Tuesday, March 29, 2011


The ATA over Ethernet (AoE) protocol provides a method of carrying Storage Area Network (SAN) traffic over a switched Ethernet network. AoE provides networked storage that supports virtualization and cloud computing applications.

An AoE SAN consists of commodity hardware: SATA disks, Ethernet adapters and switches. The result is a low cost, high performance networked storage solution. The article, What is Ethernet SAN & AoE?, includes technical details and a discussion of the benefits of AoE as a SAN technology.

Visibility into network activity is essential for maintaining optimal performance in a converged network since storage traffic  tends to dominate network workloads. Fortunately, one of the benefits of using an Ethernet SAN is increased network visibility since most switch vendors implement the sFlow standard in their switch hardware.

One of the unique features of the sFlow standard is that any sFlow capable switch will monitor all types of traffic flowing across the network, including non-IP SAN protocols such as AoE and FCoE. The sFlow data exported by the switches includes packet header information that permits an sFlow analyzer to report on new types of traffic as they are deployed on the network without any need to upgrade switch firmware or hardware.

The following chart trends AoE operations on a SAN using sFlow data from Ethernet switches:

The chart shows the detailed visibility into AoE servers, clients, operations and targets available through sFlow monitoring. In addition, sFlow is being used to monitor the performance of the systems attached to the Ethernet SAN. Using sFlow to monitor servers links MAC addresses associated with AoE connections to server host names, UUIDs and performance metrics. The chart above demonstrates the additional context that integrated network and server monitoring provides; showing that while there are two different server MAC addresses (FAA69ECD3D6F and EABF12E86CD0), they are in fact associated with a single storage server (UUID e9d0e087-51c7-429e-9841-4439db35f3be).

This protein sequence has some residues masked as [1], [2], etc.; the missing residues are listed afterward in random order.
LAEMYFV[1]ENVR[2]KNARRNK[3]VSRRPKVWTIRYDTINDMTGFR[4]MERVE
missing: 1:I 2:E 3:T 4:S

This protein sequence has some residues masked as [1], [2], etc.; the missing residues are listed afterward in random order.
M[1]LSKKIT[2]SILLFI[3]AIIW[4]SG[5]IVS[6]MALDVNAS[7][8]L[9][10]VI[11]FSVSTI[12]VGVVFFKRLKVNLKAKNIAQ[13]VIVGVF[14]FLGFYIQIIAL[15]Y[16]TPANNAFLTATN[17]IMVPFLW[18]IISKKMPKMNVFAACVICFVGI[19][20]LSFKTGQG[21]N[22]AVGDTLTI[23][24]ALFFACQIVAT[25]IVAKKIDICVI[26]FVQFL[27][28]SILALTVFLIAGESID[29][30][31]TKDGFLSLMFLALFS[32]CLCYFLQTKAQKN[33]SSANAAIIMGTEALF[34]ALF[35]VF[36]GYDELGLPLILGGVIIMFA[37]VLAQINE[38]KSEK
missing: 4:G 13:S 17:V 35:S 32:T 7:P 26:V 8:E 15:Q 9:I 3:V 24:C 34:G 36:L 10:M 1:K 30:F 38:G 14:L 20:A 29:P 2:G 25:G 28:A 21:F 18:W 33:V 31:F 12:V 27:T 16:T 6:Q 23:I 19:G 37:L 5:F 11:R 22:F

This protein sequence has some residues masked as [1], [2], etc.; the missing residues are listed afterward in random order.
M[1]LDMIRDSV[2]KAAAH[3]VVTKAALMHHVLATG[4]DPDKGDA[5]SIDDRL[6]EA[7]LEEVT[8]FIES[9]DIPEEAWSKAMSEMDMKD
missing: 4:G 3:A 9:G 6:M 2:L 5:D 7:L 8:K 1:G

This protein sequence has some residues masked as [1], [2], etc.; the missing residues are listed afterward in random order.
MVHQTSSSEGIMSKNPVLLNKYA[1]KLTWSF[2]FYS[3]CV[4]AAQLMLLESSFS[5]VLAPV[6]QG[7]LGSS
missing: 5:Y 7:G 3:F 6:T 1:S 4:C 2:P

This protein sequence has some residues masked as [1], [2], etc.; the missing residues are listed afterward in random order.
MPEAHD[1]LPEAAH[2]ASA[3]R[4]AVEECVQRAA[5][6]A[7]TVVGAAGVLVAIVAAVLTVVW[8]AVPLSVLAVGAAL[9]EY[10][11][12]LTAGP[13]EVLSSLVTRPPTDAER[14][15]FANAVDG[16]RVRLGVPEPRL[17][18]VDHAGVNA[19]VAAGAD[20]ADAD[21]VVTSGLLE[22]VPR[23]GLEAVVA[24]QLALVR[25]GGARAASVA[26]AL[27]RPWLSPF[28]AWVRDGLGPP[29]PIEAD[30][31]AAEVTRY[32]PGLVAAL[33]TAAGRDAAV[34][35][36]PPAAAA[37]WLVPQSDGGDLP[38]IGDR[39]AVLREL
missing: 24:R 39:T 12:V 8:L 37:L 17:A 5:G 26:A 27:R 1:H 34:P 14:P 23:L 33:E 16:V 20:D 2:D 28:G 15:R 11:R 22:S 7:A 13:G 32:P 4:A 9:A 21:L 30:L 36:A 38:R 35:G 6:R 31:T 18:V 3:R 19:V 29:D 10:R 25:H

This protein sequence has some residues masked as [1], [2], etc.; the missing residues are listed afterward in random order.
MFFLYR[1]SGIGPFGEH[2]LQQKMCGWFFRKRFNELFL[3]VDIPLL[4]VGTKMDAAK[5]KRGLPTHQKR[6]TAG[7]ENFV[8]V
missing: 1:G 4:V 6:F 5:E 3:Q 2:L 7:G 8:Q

The following charts make use of sFlow data from the server to trend server load:

In this case, it appears that the storage server is the performance bottleneck. Upgrading the server, or moving to a dedicated AoE storage appliance (e.g. Coraid EtherDrive) should significantly boost performance.

Network convergence using a high-speed, flat, layer 2 fabric creates a simple, flexible infrastructure that supports virtualization and cloud computing. Choosing switches that support the sFlow standard provides the unified view of network and system performance needed for effective control of data center resources. For additional information, the Data center convergence, visibility and control presentation describes the critical role that measurement plays in managing costs and optimizing performance.

Wednesday, March 23, 2011


On February 3, 2011, ICANN/IANA announced, Available Pool of Unallocated IPv4 Internet Addresses Now Completely Emptied. The problem of IPv4 address exhaustion makes support for IPv6 a necessity, however there are significant challenges in supporting IPv6.